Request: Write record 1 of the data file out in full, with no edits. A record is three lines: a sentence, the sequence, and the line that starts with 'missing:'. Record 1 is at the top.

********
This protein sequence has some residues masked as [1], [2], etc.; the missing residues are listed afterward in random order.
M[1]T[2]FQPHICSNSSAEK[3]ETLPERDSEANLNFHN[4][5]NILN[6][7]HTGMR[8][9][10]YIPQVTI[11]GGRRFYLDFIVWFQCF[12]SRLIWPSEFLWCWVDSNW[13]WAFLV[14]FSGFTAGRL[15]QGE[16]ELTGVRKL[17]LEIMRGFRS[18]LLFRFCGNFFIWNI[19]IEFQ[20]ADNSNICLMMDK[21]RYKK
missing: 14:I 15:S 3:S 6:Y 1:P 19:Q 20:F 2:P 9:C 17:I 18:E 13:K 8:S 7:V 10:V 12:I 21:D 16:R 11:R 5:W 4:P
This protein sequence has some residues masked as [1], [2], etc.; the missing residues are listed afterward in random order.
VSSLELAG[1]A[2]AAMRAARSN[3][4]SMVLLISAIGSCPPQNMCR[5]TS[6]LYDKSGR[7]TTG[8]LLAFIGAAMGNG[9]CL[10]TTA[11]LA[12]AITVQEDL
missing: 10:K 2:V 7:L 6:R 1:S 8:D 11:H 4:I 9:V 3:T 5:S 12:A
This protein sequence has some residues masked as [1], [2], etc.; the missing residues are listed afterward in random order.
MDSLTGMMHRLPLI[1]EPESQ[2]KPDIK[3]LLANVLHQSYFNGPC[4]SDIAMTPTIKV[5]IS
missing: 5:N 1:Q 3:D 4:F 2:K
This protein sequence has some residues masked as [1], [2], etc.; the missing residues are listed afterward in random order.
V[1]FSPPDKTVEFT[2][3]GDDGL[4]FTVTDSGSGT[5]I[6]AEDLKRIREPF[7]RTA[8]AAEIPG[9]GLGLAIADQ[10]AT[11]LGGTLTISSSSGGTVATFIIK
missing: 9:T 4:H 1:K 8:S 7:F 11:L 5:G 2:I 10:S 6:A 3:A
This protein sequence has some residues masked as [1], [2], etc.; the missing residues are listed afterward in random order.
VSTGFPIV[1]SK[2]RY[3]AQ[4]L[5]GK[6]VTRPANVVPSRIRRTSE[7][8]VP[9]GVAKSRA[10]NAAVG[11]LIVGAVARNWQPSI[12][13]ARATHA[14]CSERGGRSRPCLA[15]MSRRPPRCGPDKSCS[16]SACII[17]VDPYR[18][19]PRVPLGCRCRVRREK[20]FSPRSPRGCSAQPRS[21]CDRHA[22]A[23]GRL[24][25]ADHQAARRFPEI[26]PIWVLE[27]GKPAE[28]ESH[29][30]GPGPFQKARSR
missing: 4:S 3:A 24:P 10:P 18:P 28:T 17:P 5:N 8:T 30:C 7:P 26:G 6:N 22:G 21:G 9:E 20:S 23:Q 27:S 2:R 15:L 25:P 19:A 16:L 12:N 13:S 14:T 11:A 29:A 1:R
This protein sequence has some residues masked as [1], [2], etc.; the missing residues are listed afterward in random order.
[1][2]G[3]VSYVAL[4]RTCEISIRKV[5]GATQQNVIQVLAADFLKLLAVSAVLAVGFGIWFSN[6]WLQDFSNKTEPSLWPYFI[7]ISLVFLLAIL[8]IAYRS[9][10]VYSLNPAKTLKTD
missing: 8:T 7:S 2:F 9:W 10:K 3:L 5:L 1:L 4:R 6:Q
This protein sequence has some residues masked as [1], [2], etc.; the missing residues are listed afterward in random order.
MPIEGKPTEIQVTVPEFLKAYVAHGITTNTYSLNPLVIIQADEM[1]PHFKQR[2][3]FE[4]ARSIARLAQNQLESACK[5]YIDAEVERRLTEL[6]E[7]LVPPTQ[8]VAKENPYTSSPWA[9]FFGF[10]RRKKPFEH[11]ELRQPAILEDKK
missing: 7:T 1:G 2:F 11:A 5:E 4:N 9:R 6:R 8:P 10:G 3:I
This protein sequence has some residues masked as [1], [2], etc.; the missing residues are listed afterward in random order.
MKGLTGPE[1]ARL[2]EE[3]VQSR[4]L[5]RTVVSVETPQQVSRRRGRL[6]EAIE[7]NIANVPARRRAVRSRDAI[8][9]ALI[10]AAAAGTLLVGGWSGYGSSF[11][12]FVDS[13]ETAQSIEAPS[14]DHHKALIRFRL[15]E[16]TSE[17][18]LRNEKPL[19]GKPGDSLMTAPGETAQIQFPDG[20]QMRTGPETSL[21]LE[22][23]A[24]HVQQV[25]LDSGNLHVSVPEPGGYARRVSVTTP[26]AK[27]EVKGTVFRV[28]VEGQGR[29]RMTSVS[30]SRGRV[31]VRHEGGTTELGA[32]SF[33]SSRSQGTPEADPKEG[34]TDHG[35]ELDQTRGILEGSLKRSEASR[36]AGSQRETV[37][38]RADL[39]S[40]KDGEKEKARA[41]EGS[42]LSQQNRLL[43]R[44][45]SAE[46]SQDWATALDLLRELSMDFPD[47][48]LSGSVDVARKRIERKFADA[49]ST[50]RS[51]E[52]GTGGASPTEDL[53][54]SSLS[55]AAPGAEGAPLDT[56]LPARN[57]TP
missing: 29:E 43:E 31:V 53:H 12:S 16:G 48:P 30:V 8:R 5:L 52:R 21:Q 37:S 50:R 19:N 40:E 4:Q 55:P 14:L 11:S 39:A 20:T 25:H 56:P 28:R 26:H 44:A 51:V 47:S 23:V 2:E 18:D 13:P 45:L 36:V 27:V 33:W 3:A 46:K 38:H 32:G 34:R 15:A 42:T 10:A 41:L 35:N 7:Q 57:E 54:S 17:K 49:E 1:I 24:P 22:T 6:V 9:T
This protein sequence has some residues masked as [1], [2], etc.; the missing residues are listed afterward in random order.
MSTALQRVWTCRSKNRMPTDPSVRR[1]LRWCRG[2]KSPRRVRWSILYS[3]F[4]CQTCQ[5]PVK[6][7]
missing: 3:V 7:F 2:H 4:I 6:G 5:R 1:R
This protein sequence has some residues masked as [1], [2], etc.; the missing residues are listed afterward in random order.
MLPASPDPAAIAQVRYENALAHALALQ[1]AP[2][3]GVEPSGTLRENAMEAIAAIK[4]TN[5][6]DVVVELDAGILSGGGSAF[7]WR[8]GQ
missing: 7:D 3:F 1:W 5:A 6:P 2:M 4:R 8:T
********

This protein sequence has some residues masked as [1], [2], etc.; the missing residues are listed afterward in random order.
M[1]T[2]FQPHICSNSSAEK[3]ETLPERDSEANLNFHN[4][5]NILN[6][7]HTGMR[8][9][10]YIPQVTI[11]GGRRFYLDFIVWFQCF[12]SRLIWPSEFLWCWVDSNW[13]WAFLV[14]FSGFTAGRL[15]QGE[16]ELTGVRKL[17]LEIMRGFRS[18]LLFRFCGNFFIWNI[19]IEFQ[20]ADNSNICLMMDK[21]RYKK
missing: 14:I 15:S 3:S 6:Y 1:P 19:Q 20:F 2:P 9:C 17:I 18:E 13:K 8:S 7:V 10:V 12:I 21:D 16:R 11:R 5:W 4:P